SMSF industry gears up for federal election result
With both major parties announcing policies for tax and superannuation, the outcome of the election this weekend will be significant for SMSF professionals and their clients.
Throughout the election campaign so far, the two major parties have clashed over superannuation tax, with each party taking a very different approach with its policies.
Labor plans to make some major changes including the removal of refundable franking credits, adjustments to superannuation concessions and a ban on SMSF lending, while the Liberal Party has announced it will make tweaks to the contribution rules and exempt current pension income.
If Labor does win the election, it intends to remove cash refunds for excess dividend imputation credits from 1 July this year.
Based on the Parliamentary Budget Office, the measure is estimated to impact 840,000 individual taxpayers, 210,000 SMSFs and 2,300 APRA-regulated funds, including industry and retail funds. It has announced an exemption for recipients of government pensions or allowances.
A survey conducted by Wilson Asset Management with 4,000 respondents found that if the policy is legislated, 50 per cent of the respondents will reduce their investment in Australian shares and invest more in global equities. It also found that 29 per cent will invest in other asset classes such as real estate.
Around 20 per cent in the survey also indicated they would spend their assets in order to qualify for the age pension.
Opposition Leader Bill Shorten has previously stated that the $58.2 billion in revenue it expects to generate from its dividend imputation policy will be used towards its plan for pensioner dental care, its $2.3 billion Medicare cancer plan and childcare subsidies.
Under the pensioner dental plan, Labor has stated that age pensioners and Commonwealth Seniors Health Card holders will be able to access $1,000 worth of dental services every two years.
Labor has also announced a raft of changes to superannuation concessions, including contributions.
It plans to cut the non-concessional contribution cap to $75,000. This would also result in the three-year bring-forward amount being reduced to $225,000.
It has also announced that it intends to reinstate the 10 per cent test for claiming deductions for personal super contributions, which would effectively limit the ability to claim a deduction for personal superannuation contributions to those who earn most of their income from business income.
It has also announced that it will ban SMSFs from entering into new limited recourse borrowing arrangements.
The Liberal Party, on the other hand, plans to proceed with its measure to increase the SMSF member limit as an election policy, despite the removal of the measure shortly before Parliament was dissolved.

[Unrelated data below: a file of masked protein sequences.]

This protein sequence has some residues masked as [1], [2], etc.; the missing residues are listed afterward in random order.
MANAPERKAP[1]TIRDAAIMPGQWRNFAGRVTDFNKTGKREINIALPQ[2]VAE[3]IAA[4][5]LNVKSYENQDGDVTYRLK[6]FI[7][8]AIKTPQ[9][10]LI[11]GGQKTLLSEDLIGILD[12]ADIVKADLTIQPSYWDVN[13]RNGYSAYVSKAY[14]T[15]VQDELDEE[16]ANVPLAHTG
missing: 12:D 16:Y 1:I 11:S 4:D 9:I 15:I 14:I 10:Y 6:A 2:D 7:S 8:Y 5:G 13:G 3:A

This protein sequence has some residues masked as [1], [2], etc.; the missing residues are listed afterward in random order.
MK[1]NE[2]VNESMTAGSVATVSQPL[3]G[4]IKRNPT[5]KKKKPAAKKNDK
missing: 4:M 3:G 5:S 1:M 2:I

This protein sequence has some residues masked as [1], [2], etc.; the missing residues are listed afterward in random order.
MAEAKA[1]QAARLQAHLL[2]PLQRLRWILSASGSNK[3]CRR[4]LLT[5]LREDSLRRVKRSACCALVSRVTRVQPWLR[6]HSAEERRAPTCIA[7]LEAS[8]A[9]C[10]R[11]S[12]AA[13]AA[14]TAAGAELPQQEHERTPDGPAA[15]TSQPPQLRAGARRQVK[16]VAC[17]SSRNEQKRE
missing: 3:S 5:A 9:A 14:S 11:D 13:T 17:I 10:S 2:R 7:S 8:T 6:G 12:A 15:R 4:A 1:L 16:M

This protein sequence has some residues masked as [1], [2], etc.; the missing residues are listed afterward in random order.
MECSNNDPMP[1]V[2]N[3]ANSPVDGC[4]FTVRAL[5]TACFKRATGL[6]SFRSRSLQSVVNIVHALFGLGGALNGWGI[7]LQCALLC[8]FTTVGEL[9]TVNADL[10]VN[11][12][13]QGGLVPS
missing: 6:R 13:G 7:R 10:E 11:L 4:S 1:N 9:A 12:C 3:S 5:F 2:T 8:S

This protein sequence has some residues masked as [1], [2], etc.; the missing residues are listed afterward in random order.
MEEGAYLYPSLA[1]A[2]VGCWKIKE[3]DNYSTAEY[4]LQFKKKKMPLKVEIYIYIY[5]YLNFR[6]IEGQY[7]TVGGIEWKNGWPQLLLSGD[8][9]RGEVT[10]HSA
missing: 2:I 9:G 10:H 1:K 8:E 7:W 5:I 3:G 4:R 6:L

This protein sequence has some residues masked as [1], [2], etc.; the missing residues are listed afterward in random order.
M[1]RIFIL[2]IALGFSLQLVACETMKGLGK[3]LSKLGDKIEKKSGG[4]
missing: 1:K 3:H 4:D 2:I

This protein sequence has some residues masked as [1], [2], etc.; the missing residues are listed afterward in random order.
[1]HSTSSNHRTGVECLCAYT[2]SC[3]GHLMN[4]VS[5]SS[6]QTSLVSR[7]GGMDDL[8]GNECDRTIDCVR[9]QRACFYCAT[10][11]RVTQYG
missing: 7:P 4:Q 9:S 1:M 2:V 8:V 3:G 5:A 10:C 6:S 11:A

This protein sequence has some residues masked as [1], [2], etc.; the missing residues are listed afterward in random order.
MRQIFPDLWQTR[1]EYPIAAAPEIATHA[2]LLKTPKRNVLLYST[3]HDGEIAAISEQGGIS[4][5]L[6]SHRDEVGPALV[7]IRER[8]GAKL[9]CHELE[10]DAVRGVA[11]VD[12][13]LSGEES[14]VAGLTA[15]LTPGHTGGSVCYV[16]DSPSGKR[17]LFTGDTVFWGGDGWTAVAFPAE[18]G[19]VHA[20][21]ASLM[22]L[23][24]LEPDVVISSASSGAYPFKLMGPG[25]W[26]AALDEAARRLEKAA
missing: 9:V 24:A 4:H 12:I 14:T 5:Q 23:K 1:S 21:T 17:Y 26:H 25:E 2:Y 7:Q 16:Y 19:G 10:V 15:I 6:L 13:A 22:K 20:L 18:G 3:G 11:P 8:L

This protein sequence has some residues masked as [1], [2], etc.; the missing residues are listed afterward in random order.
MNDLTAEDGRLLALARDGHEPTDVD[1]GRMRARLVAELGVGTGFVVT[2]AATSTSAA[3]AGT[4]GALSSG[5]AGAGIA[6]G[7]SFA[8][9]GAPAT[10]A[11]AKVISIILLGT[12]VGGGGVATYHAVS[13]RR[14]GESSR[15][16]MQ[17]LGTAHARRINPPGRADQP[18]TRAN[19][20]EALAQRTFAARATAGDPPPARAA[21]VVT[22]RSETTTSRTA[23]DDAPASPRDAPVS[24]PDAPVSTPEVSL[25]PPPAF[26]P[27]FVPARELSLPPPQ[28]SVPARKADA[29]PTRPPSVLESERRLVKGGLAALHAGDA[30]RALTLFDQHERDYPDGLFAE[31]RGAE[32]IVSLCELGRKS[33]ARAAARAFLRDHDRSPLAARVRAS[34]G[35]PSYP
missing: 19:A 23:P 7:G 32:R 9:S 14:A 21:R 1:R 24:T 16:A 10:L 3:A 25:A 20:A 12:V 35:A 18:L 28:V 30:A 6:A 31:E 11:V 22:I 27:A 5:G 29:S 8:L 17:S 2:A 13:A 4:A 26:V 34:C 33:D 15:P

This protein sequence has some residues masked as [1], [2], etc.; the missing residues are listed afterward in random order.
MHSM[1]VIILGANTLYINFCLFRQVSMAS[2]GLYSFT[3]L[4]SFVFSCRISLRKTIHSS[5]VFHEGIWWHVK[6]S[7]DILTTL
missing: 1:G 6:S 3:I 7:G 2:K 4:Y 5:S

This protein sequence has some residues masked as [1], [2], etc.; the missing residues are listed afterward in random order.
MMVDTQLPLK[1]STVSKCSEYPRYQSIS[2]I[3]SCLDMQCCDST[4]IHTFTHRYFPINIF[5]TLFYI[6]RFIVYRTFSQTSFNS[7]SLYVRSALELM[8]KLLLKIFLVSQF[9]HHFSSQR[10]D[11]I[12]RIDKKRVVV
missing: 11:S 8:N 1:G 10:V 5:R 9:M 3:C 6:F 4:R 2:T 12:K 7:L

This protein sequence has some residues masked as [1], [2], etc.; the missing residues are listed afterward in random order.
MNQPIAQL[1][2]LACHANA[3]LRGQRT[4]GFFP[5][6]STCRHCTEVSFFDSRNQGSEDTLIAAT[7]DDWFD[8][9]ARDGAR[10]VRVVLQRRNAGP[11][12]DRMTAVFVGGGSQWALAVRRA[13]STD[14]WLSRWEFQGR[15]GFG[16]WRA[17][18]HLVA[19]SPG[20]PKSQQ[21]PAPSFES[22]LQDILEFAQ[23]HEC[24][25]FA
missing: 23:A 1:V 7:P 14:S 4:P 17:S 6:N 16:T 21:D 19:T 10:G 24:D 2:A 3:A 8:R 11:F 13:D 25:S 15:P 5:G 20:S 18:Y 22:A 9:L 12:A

It also announced an amendment in the budget which will enable Australians aged 65 and 66 to make voluntary superannuation contributions even if they do not meet the current work test requirement to work at least 40 hours over a 30-day period in the year they seek to make contributions.
Prime Minister Scott Morrison has also guaranteed “no new taxes on superannuation”. However, there is no specified time frame for this promise.
The Liberal Party implemented most of its major changes to superannuation as part of the 2016 budget when it introduced the transfer balance cap, changes to contribution caps and the $500,000 lifetime cap for non-concessional contributions, which was later dropped.
While the policies of the two major parties have been covered extensively, one of the great unknowns with this election is the possibility of a minority government, and what role independents will play in shaping tax and superannuation policy after the election.
Wealth Digital technical manager Rob Lavery said that a “minority government is not beyond the realms of possibility”, and a Senate controlled by crossbenchers seems probable.
“The next government may need to compromise to get its most valued policies through the legislative process,” said Mr Lavery.
For detailed analysis on each major party’s plans for superannuation and SMSFs, you can read more here.
To find out how the election result will impact you as an SMSF professional and your clients next week, register for our post-election webcast.
Miranda Brownlee is the deputy editor of SMSF Adviser, which is the leading source of news, strategy and educational content for professionals working in the SMSF sector.
Since joining the team in 2014, Miranda has been responsible for breaking some of the biggest superannuation stories in Australia, and has reported extensively on technical strategy and legislative updates. Miranda has also directed SMSF Adviser's print publication for several years.
Miranda also has broad business and financial services reporting experience, having written for titles including Investor Daily, ifa and Accountants Daily.